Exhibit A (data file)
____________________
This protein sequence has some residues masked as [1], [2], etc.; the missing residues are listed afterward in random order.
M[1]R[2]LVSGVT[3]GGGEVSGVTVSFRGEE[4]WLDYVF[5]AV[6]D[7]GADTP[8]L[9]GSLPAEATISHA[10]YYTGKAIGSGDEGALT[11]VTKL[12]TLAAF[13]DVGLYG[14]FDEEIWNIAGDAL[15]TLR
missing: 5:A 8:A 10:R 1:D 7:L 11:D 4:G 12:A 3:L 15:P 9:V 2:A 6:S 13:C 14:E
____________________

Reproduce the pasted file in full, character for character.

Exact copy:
This protein sequence has some residues masked as [1], [2], etc.; the missing residues are listed afterward in random order.
M[1]R[2]LVSGVT[3]GGGEVSGVTVSFRGEE[4]WLDYVF[5]AV[6]D[7]GADTP[8]L[9]GSLPAEATISHA[10]YYTGKAIGSGDEGALT[11]VTKL[12]TLAAF[13]DVGLYG[14]FDEEIWNIAGDAL[15]TLR
missing: 5:A 8:A 10:R 1:D 7:L 11:D 4:G 12:A 3:L 15:P 9:V 2:A 6:S 13:C 14:E